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Benefits of IBA's

There are many benefits to the implementation of impact and benefit agreements between aboriginal communities and mining companies. IBA's initiate an open discussion between the mining company and the aboriginal community. This communication link allows all concerns from both sides to be voiced about the potential project. Mitigating these concerns insures that the values of the aboriginal community will not be jeopardized by the project, and that benefits will be received by the community. IBA's assure that a formal agreement is set around these issues. It is necessary that a mining company cannot go back on their word, and that the aboriginal community feels secure with their part in the project. This actively involves the aboriginal community in the project, without exploitation.

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Unresolved issues and continuing challenges with IBA's

Many issues regarding IBA's remain questionable:

  • What happens if the mining company fails to comply with the negotiated terms of the IBA?
  • Once the mine closes, and the mining company leaves the area, what happens to the IBA?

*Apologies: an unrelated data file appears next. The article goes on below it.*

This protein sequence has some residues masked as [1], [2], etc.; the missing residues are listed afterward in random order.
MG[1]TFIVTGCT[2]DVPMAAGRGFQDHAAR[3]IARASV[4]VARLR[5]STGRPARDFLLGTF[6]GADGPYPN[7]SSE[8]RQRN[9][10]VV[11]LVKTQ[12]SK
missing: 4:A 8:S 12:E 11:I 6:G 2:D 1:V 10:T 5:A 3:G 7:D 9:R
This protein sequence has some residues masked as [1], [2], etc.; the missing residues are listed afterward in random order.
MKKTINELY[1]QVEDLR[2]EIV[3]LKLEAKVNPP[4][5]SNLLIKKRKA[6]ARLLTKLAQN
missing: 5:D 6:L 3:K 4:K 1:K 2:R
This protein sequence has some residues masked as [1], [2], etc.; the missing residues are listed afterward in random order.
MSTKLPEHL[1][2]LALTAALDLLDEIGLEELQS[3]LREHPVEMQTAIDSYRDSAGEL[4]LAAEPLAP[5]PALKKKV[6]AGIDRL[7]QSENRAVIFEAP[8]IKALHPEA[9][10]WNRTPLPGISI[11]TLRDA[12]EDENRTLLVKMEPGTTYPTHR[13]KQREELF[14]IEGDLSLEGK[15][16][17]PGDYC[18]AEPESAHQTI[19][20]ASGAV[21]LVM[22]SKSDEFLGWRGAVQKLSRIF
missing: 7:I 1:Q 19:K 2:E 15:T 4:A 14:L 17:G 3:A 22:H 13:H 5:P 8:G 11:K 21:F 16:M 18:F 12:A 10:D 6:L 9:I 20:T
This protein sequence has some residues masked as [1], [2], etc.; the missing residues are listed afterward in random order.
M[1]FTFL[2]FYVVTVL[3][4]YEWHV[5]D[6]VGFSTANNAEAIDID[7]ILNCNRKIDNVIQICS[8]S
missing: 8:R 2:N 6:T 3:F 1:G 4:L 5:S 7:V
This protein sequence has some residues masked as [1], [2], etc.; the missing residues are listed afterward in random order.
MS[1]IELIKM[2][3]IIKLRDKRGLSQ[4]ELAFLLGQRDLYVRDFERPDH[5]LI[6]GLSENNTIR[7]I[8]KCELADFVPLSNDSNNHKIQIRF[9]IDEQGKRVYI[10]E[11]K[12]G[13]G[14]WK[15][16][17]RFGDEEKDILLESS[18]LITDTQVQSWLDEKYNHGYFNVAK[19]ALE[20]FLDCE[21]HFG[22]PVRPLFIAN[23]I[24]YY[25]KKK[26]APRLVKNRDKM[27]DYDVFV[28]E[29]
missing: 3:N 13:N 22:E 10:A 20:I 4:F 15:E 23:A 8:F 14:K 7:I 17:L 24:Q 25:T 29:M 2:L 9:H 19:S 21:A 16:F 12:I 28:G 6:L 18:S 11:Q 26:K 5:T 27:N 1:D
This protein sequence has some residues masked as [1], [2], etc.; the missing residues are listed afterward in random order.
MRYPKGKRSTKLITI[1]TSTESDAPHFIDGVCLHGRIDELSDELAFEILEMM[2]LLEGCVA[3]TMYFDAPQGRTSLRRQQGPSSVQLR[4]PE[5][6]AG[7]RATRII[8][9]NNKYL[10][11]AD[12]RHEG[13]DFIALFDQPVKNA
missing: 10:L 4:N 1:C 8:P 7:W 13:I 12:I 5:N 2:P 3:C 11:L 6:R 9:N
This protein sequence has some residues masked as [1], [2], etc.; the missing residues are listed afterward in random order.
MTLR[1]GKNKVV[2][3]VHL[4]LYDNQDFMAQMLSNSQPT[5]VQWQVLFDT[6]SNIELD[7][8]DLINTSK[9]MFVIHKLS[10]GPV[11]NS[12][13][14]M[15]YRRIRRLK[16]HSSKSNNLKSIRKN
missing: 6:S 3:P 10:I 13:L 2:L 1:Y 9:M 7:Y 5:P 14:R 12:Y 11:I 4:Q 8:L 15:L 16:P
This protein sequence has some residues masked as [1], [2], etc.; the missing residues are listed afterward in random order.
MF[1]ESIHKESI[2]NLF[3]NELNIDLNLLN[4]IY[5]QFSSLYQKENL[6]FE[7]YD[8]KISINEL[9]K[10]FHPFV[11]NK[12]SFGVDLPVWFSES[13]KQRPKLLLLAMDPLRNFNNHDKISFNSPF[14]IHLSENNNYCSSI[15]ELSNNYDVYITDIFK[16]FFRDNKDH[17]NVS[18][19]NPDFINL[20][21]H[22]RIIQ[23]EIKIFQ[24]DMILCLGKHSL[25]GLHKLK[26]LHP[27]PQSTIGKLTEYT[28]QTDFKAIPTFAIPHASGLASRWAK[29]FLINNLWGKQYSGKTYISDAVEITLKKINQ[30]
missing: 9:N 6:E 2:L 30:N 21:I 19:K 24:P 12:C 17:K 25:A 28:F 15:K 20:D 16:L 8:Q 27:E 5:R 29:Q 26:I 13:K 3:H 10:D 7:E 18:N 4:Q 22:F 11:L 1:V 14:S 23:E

• What happens to an IBA if the current company gets bought out by another, or the property is sold?

Due to the fact that the answers of the questions above are greatly site specific, it is hard to produce guidelines for these. Very rarely does the life of a mine remain on the schedule predicted at the start of construction, therefore the conditions made at the beginning of the IBA agreement may not always stay relevant.

The shear lack of experience of IBAs remains a challenge. Improvement of IBA's can only continue through learning from past IBA's. There are limited opportunities for knowledge to be shared on the topic of IBA's. It is critical for those who have been involved with IBA agreements in the past to convey their experiences, good or bad. The knowledge gap of IBA participants is one of the main factors for unsuccessful negotiations.

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The future of IBA's

There are many improvements that can be made to IBA's in order to improve their validity and acceptance industry. Some of these characteristics have been the source of many discrepancies regarding IBA's in the past. In order to progress forward with aboriginal engagement, the following improvements must be made to IBA's in the future.

  • More transparency within the agreement
  • Continuous monitoring throughout the agreement
  • Include interests of the broader public
  • Include interests of adjacent aboriginal communities
  • Allow input from others indirectly involved:
    • General public
    • Stakeholders
    • Adjacent communities
  • Ability to learn from past IBAs (Fidler & Hitch, 2007)